HUNTINGTON — After 11 seasons at Marshall University, Doc Holliday will not return as head coach of the Thundering Herd football team.
At 10 a.m. Monday, Holliday released the news on social media that his contract was not being renewed by the university.
“I have been informed that Marshall President Dr. Jerry Gilbert will not be extending my contract as Head Football Coach at Marshall University,” the statement said. “To Athletic Director Mike Hamrick and former University President Dr. Stephen Kopp, thank you for the opportunity in naming me Marshall’s 30th Head Football Coach, 11 years ago.”
Holliday’s contract was set to expire on June 30, 2021, the end of the 2020-21 fiscal year.
Marshall announced later Monday morning that a search committee is being formed to help identify candidates for the vacant head coaching spot.
Hamrick will serve as chairman of the search committee that, according to Gilbert, will be made up of eight to 12 members representing different facets of the Marshall community.
“We have already started reaching out to potential committee representatives and look forward to moving forward very quickly,” Gilbert said. “I have great confidence that this process and the input of the entire committee will help us hire the best coach for our football program.”
Gilbert also stated that the decision on Holliday was his after consulting with Hamrick, which was a response to reports that political factors and those on the university’s Board of Governors were behind the decision.
“Just to be clear, there was no outside influences in this decision,” Gilbert said. “I consulted with the athletic director and made this decision.”
The move comes less than three weeks after Holliday was named Conference USA Coach of the Year and the AFCA Region 4 Coach of the Year. This was following a season in which Marshall started 7-0 and was ranked No. 15 nationally in both major polls.
Holliday also was named to the watch list for the Bryant Awards National Coach of the Year as part of Marshall’s early season success.
However, the Herd struggled down the stretch, losing the final three games of the season, which included the 2020 Conference USA Championship — a 22-13 loss to the University of Alabama, Birmingham — and the 2020 Camellia Bowl — a 17-10 loss to Buffalo.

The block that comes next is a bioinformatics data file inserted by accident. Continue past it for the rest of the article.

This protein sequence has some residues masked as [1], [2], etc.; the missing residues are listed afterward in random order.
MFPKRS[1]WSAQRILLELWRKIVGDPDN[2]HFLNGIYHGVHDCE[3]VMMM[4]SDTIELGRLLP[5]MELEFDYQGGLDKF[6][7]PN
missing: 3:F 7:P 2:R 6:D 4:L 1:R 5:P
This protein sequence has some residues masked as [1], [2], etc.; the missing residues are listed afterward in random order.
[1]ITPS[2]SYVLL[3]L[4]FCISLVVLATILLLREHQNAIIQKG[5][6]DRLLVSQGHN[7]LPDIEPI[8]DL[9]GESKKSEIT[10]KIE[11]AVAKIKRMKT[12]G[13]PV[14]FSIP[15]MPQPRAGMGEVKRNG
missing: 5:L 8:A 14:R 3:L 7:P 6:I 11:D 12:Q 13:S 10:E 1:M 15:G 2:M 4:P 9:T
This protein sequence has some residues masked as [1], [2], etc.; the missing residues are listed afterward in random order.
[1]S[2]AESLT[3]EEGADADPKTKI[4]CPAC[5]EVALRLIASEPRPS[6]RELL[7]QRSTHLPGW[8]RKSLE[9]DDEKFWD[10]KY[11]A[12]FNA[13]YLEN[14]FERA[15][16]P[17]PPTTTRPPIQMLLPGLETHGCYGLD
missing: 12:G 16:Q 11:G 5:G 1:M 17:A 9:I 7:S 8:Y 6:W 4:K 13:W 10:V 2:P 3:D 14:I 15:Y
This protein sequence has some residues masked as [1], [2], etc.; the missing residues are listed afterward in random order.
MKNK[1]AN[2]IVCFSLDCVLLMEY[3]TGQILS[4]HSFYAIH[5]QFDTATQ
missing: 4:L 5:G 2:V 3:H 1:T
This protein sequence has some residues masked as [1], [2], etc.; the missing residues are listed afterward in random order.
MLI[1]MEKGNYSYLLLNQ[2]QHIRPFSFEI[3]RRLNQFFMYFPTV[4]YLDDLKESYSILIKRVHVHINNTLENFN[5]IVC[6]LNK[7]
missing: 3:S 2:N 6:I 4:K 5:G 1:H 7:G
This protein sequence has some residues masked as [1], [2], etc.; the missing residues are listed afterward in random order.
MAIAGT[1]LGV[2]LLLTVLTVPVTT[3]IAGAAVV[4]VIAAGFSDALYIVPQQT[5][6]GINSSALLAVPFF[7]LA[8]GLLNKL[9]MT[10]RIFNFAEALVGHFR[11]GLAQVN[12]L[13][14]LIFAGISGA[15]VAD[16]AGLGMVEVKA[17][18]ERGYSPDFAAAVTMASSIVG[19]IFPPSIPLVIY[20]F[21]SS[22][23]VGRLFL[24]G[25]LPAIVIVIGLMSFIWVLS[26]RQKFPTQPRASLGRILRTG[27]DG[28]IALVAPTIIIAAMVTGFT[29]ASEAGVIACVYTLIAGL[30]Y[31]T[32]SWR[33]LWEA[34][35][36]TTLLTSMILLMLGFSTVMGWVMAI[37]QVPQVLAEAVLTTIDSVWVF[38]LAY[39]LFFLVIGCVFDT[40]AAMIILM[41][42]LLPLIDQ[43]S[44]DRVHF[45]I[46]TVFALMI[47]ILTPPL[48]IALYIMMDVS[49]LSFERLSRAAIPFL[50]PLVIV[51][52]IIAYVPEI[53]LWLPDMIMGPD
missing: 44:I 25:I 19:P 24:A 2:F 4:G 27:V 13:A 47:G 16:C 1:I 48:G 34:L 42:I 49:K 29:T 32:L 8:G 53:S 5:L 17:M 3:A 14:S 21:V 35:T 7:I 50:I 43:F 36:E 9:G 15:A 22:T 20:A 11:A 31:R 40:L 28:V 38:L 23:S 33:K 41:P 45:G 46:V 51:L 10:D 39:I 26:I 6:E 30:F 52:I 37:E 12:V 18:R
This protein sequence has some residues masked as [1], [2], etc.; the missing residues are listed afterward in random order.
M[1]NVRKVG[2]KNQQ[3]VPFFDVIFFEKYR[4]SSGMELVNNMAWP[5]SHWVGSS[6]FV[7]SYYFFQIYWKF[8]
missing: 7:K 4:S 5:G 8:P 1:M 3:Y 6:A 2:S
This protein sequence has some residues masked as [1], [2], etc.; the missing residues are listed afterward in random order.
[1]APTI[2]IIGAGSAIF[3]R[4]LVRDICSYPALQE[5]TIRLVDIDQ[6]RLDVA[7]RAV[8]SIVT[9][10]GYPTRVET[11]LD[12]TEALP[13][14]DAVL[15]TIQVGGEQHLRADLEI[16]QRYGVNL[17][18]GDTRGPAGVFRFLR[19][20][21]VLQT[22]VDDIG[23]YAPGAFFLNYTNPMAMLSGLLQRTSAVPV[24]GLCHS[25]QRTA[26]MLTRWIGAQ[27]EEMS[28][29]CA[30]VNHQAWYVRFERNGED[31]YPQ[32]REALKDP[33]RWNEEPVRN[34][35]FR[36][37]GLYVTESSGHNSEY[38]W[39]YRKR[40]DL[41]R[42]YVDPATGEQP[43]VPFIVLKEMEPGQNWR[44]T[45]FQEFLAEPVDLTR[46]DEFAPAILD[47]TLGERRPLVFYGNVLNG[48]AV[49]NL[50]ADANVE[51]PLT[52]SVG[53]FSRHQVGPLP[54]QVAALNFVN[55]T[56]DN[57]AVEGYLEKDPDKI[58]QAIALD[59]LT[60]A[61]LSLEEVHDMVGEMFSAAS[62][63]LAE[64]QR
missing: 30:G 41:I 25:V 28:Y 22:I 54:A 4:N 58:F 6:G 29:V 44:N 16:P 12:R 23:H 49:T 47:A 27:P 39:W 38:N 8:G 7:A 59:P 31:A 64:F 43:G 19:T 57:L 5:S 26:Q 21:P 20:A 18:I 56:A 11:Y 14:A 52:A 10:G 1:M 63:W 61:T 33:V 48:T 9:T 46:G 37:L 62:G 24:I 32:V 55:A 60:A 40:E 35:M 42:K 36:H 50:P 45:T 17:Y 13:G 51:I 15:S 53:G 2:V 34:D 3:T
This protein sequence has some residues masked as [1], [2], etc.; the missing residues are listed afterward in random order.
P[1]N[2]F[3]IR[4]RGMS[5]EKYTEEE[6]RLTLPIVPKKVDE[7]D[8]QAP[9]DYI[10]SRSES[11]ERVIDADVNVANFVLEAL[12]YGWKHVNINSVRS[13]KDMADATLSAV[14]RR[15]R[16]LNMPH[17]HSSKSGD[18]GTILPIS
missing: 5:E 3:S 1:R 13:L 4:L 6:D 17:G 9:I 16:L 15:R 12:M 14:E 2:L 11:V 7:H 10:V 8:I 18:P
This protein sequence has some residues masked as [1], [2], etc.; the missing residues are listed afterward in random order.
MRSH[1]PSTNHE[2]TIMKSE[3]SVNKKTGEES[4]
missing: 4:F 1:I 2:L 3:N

Marshall’s 7-3 mark in 2020 was the eighth time in 11 seasons that Holliday’s teams won at least seven games.
“I am proud of what we have accomplished together, both academically and athletically,” Holliday said. “We’ve been able to graduate student-athletes and develop them to their highest potential while competing for championships.”
During his 11 seasons, the Hurricane native coached in 139 games with the Herd, compiling an 85-54 record during his time in Huntington. Those figures include 77 wins over FBS schools, which was the most in program history.
In a release, Hamrick thanked Holliday for his 11 years with the program, which included three 10-win seasons (2013-2015).
“I want to thank Doc Holliday for the leadership he has provided this program over the past 11 seasons,” Hamrick said. “In addition to his success on the field, he ran a clean program, graduated his student-athletes and prepared young men for life after football.”
The pinnacle of Holliday’s tenure came in 2014, when he guided Marshall to a 13-1 record, a Conference USA Championship and a No. 23 ranking in the final Associated Press poll.
Following that season, Holliday was named the Gazette-Mail Sportsperson of the Year by the Charleston Gazette-Mail and the Lowell Cade Sportsperson of the Year by The Herald-Dispatch.
In addition to the 2020 C-USA Coach of the Year honors, Holliday had two players named to superlative awards this year: linebacker Tavante Beckett as the Defensive Player of the Year and quarterback Grant Wells as Freshman of the Year.
Those were two of 13 players named for league superlative awards during his tenure. In his 11 seasons, Holliday had 115 players honored by Conference USA among the first and second teams, as well as honorable-mention selections.